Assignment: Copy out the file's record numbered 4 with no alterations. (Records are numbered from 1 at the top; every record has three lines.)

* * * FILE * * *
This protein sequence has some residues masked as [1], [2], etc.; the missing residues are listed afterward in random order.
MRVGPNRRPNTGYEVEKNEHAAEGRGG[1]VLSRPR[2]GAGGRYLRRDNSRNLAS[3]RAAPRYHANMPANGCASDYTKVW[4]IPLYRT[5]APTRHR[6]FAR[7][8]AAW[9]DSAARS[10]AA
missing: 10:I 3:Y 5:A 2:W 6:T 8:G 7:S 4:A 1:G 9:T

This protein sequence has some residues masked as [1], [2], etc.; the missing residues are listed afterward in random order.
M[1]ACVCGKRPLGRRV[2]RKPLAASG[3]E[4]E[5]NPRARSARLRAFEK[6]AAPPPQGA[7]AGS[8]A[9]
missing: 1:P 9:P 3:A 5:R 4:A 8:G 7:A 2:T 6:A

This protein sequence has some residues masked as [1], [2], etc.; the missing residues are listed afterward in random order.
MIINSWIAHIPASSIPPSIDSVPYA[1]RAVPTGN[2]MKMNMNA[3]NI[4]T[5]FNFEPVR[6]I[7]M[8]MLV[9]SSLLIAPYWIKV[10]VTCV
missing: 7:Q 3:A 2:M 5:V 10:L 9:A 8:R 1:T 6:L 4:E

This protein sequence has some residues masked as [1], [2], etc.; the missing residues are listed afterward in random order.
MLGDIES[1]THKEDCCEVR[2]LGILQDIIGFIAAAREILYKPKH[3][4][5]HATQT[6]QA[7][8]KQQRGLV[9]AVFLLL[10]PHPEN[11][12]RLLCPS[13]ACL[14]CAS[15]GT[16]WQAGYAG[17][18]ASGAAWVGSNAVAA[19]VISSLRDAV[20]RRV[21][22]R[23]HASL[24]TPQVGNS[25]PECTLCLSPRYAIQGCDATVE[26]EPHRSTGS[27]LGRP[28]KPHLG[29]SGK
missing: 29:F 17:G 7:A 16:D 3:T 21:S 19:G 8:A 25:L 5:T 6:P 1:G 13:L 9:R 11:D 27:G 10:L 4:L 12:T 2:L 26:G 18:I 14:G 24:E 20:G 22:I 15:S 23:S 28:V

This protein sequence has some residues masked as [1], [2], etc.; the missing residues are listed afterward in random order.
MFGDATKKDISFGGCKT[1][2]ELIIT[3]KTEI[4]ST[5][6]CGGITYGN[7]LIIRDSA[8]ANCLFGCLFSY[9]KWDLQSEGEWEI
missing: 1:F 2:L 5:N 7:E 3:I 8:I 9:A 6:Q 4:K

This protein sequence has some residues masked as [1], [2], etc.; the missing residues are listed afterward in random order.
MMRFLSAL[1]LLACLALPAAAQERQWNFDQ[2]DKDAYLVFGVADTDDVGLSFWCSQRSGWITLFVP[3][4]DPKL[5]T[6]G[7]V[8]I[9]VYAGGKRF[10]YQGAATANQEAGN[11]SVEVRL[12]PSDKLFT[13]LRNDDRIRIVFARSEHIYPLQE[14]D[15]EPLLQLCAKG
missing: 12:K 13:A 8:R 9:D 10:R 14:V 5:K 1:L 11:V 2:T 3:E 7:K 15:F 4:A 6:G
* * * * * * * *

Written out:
This protein sequence has some residues masked as [1], [2], etc.; the missing residues are listed afterward in random order.
MLGDIES[1]THKEDCCEVR[2]LGILQDIIGFIAAAREILYKPKH[3][4][5]HATQT[6]QA[7][8]KQQRGLV[9]AVFLLL[10]PHPEN[11][12]RLLCPS[13]ACL[14]CAS[15]GT[16]WQAGYAG[17][18]ASGAAWVGSNAVAA[19]VISSLRDAV[20]RRV[21][22]R[23]HASL[24]TPQVGNS[25]PECTLCLSPRYAIQGCDATVE[26]EPHRSTGS[27]LGRP[28]KPHLG[29]SGK
missing: 29:F 17:G 7:A 16:D 3:T 21:S 19:G 8:A 25:L 5:T 6:P 1:G 13:L 9:R 11:D 27:G 10:L 4:L 12:T 2:L 26:G 18:I 14:G 24:E 20:G 22:I 15:S 23:S 28:V